• UK Top Court Ruling Spells Uncertainty For Litigation Funders

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    The U.K. Supreme Court's recent decision in Paccar Inc. v. Competition Appeal Tribunal has called litigation funding agreements impermissible, causing astonishment in the legal industry and raising questions over how funders should now approach litigation, say Mohsin Patel at Factor Risk Management and Imran Benson at Hailsham Chambers.

  • 4 ADR Techniques To Know In Employment Cases

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    With increasing pressure on Employment Tribunal resources and recent presidential guidance highlighting alternative dispute resolution methods, practitioners should know the key types of ADR available for employment claims, how they differ and what the likely future implications are for those involved in tribunal litigation, says Sarah Hooton at Browne Jacobson.

  • EU Privacy Framework Will Aid Int'l Data Transfer Compliance

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    The underlying certification mechanism in the EU-U.S. Data Privacy Framework recently adopted by the European Commission has pros and cons, and by understanding its mechanics businesses and organizations can grasp the means to ensure General Data Protection Regulation compliance in their data transfers, say lawyers at Chiomenti.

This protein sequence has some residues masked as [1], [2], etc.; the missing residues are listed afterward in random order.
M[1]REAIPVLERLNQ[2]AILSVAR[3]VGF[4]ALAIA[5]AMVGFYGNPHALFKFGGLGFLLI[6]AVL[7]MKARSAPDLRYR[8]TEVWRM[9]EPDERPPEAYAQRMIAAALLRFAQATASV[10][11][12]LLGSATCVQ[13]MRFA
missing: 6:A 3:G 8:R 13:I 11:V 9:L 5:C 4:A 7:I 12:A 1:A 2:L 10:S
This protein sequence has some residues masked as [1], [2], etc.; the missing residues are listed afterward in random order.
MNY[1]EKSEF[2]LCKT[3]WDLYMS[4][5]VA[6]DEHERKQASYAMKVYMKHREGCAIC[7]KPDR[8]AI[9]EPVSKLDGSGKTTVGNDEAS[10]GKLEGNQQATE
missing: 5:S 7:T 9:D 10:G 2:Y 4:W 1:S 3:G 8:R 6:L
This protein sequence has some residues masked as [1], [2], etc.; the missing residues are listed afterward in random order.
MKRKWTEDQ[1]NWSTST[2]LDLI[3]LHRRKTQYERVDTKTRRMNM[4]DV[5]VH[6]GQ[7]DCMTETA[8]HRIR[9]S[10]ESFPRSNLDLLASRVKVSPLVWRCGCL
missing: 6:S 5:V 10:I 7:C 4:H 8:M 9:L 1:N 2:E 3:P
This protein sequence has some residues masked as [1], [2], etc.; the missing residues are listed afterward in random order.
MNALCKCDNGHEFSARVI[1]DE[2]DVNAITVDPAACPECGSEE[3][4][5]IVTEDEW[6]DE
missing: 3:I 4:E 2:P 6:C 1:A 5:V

• Opinion

    Plea For A New Int'l Tribunal For Russia's Crime Of Aggression

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    Legal experts worldwide should support the International Bar Association and other organizations calling for a United Nations special criminal tribunal to prosecute Russian leaders for the crime of aggression against Ukraine, or risk standing by as war atrocities and threats to global security increase, says Olga Kostina at Robert F. Kennedy Human Rights.

  • EU Case Shows Wide Approach To Blocking Telecom Mergers

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    The EU court's recent judgment in Commission v. CK Telecoms may make it more challenging to secure clearance for telecom and other companies pursuing mergers, illustrating its broad approach to mergers that risk harming competition without creating a dominant position, say Dominic Long and Christopher Best at Allen & Overy.

  • Protecting Reputation In The Age Of Shareholder Activism

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    With the rise in investors using equity ownership to influence the management of a company, shareholder activism has taken on fresh impetus, and general counsel have a critical part to play in safeguarding an organization's reputation by engaging in open communication and implementing effective corporate governance, says Neil McLeod at The PHA Group.

  • Factors Driving Increased Litigation Against European Cos.